Women and their children wait in line to register at the Honduran Center for Returned Migrants after being deported from Mexico, in San Pedro Sula, northern Honduras on June 20, 2014.

(Washington, DC) – The United States Department of Homeland Security’s (DHS) decision to scale back its use of family immigration detention could help thousands of children and mothers who are fleeing persecution, Human Rights Watch said today. DHS Secretary Jeh Johnson announced on June 24, 2015, that the Obama administration was committed to “substantial changes” to family immigration detention.

The greatest benefit would be for families who are seeking asylum in the US, Human Rights Watch said. Johnson said that “once a family has established eligibility for asylum or other relief under our laws, long-term detention is an inefficient use of our resources and should be discontinued.”

“By scaling back family detention, the US may finally be coming to its senses on immigration,” said Antonio Ginatta, US advocacy director at Human Rights Watch. “The US never should have locked up families indefinitely, much less those who are seeking asylum.”

According to US government statistics, 88 percent of families in detention have shown that they have reasonable or credible claims of fear of returning to their home countries, a first step in qualifying for asylum in the US.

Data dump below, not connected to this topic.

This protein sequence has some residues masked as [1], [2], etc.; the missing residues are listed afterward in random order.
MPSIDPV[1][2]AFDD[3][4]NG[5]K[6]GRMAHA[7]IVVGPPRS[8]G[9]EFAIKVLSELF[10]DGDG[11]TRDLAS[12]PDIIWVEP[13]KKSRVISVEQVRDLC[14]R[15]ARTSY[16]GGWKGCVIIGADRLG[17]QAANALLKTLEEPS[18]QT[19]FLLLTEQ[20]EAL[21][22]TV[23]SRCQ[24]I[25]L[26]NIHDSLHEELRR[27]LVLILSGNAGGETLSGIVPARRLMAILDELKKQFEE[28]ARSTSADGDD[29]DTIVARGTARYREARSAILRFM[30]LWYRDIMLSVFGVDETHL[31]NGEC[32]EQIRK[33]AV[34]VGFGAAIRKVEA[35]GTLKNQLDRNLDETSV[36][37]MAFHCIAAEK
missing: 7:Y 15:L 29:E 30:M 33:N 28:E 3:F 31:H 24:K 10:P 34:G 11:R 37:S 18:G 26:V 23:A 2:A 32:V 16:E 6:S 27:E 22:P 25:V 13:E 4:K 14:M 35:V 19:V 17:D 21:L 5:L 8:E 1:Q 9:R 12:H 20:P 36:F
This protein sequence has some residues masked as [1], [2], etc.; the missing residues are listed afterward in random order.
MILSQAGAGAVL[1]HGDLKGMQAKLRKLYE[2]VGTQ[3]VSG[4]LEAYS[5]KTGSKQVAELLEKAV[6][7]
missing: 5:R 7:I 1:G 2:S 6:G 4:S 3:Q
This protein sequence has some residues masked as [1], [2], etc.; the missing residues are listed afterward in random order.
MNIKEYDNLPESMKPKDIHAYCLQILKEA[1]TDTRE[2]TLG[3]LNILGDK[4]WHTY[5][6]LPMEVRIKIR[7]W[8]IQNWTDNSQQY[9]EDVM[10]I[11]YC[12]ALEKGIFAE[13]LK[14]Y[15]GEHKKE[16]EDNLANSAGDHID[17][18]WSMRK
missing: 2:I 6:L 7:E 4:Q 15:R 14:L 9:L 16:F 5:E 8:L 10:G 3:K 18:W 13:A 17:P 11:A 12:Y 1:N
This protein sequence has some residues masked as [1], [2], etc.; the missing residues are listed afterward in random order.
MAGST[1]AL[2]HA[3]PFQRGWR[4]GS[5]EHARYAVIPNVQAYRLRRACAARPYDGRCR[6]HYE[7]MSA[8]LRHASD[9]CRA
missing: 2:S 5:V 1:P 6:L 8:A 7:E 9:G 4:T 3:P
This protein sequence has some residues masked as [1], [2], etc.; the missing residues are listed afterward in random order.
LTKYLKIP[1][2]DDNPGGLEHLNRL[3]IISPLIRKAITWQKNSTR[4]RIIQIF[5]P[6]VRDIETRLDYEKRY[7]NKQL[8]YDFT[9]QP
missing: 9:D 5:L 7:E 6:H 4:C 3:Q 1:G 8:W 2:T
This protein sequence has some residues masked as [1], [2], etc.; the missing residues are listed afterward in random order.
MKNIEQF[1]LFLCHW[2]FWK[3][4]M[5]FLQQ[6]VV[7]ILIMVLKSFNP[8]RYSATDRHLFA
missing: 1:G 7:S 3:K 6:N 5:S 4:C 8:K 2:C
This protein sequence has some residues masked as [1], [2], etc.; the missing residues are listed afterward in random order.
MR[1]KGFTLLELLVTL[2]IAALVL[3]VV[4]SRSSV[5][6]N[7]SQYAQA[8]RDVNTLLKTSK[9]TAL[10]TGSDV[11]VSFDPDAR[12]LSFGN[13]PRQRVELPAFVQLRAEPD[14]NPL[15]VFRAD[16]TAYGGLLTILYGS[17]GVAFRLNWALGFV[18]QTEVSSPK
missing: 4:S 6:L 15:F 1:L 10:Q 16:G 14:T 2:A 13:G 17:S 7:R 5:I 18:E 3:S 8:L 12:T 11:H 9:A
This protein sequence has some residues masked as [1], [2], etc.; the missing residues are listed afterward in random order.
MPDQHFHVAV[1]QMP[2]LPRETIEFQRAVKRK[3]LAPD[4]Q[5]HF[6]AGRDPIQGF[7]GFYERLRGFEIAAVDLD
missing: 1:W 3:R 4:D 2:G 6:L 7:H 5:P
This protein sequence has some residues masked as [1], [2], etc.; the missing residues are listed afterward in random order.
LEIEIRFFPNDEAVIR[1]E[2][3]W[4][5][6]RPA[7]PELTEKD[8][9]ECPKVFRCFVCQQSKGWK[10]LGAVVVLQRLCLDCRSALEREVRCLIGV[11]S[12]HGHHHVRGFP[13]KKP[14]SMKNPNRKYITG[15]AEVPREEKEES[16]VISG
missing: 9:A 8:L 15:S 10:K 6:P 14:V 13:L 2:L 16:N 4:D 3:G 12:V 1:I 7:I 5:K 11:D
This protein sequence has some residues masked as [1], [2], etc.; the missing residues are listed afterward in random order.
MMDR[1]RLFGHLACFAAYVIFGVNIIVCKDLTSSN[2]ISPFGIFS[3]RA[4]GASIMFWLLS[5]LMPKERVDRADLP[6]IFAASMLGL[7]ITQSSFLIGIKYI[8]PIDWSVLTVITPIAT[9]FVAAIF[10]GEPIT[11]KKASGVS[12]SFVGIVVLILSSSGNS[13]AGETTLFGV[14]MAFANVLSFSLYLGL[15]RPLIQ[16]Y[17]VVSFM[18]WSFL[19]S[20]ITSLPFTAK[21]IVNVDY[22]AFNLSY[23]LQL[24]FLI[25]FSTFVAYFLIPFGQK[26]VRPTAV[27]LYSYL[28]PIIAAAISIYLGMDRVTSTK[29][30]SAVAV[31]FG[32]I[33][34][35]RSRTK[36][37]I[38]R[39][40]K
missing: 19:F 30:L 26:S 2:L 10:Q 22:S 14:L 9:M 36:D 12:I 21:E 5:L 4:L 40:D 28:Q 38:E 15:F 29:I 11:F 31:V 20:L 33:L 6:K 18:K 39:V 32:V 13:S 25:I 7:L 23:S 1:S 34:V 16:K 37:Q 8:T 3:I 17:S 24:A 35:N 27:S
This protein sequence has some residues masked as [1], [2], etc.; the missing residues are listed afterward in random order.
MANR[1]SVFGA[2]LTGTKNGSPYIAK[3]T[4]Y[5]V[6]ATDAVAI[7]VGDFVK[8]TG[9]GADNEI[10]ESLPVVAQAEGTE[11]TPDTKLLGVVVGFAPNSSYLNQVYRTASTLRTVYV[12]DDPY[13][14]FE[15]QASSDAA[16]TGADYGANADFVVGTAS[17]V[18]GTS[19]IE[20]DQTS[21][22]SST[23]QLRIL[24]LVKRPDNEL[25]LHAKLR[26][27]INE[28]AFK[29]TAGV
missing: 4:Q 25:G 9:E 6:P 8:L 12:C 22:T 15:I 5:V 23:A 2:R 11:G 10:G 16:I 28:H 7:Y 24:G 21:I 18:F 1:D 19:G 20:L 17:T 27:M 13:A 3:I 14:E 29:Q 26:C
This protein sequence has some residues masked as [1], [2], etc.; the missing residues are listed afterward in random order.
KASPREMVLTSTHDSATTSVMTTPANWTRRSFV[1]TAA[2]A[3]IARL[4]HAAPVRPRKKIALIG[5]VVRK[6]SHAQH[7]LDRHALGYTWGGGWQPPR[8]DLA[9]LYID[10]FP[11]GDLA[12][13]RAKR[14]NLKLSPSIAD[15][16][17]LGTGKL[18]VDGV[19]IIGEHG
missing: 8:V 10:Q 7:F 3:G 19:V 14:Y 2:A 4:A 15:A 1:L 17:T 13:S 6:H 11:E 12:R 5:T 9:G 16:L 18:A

The DHS statement follows a US congressional delegation visit to family detention centers in Texas. On June 22, delegation members called for an end to family detention. Human Rights Watch has documented serious harm from the practice, and, along with other human rights groups, has repeatedly called for an end to family detention.

Over the past year the US vastly expanded its family detention capacity, from under 100 beds to almost 3,000, purportedly in response to an increase in families trying to enter the US.

The DHS statement did not detail how the department would address problems of high bonds that were keeping families in detention, or whether it would end the indefinite detention of families who were not seeking asylum. The statement repeatedly referred to the act of seeking asylum as “illegal migration,” which wrongfully suggests that those fleeing threats to their life or freedom are somehow acting illegally, Human Rights Watch said.

Indefinite immigration detention takes a severe psychological toll on children and their parents, Human Rights Watch said. International law prohibits the detention of children except as a last resort and even then only for the shortest period of time and prohibits detention of asylum seekers except as a last resort and only for reasons such as concerns about danger to the public.

“The Department of Homeland Security had embraced family detention as an option of first resort, ignoring the damage it causes children,” Ginatta said. “This new approach should be the first step on a road that puts an end to family detention for all families – permanently.”